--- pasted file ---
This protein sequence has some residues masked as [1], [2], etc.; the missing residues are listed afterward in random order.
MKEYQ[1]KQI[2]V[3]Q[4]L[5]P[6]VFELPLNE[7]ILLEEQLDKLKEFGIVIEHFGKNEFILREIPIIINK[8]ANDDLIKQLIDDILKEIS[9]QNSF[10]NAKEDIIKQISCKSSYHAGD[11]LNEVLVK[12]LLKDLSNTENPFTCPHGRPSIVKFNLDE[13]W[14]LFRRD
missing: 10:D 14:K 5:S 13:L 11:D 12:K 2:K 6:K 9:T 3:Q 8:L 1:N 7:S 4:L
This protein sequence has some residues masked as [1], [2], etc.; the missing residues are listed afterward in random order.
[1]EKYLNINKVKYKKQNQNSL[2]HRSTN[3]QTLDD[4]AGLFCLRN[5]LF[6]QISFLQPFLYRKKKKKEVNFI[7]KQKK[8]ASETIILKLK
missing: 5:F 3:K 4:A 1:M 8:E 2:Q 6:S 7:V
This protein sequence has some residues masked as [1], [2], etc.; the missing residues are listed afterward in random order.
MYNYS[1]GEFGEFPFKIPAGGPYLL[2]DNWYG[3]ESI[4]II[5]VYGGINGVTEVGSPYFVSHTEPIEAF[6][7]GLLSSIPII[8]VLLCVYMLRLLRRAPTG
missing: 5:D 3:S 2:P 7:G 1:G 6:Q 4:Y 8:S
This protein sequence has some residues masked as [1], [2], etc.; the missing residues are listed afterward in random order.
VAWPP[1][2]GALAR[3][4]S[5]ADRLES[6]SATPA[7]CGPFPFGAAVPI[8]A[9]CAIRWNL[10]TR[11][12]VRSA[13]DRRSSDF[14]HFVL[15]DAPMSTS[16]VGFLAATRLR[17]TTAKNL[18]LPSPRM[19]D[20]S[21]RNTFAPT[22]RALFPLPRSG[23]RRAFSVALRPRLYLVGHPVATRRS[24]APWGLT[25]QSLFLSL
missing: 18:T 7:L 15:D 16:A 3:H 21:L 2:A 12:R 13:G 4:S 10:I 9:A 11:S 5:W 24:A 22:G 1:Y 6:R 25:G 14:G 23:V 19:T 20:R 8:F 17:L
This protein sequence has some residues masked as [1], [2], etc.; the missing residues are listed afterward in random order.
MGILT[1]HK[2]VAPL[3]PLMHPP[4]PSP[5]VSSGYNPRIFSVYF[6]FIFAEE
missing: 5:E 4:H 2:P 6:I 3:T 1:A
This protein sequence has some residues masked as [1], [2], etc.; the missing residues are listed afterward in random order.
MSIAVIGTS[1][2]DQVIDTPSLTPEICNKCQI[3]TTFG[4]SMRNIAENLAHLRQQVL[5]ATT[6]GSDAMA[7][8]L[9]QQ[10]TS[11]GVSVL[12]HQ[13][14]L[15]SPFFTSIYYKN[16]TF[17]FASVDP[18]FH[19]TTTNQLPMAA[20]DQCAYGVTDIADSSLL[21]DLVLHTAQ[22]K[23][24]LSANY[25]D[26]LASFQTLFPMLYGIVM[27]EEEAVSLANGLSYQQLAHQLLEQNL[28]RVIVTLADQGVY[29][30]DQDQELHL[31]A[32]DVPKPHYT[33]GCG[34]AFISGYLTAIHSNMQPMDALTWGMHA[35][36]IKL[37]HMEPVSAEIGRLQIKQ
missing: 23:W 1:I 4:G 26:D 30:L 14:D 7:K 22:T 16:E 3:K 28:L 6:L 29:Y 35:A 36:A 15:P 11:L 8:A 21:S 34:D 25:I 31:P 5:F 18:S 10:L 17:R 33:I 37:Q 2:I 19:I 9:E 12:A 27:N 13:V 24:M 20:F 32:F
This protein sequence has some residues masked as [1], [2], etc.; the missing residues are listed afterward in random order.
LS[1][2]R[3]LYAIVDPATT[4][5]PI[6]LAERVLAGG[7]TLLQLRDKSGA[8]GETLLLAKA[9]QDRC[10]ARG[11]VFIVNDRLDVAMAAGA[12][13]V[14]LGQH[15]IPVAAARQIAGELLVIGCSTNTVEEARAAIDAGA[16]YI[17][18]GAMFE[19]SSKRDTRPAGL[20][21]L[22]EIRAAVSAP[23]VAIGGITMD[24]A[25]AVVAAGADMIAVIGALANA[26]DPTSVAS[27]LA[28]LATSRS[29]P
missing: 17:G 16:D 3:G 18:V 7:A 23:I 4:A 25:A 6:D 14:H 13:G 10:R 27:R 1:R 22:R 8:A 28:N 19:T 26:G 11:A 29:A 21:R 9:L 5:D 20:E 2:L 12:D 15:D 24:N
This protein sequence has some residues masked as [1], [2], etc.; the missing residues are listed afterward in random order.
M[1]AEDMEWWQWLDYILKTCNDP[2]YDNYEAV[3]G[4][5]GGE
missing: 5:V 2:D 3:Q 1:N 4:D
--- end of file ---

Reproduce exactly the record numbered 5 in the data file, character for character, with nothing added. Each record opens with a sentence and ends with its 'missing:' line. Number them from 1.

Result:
This protein sequence has some residues masked as [1], [2], etc.; the missing residues are listed afterward in random order.
MGILT[1]HK[2]VAPL[3]PLMHPP[4]PSP[5]VSSGYNPRIFSVYF[6]FIFAEE
missing: 5:E 4:H 2:P 6:I 3:T 1:A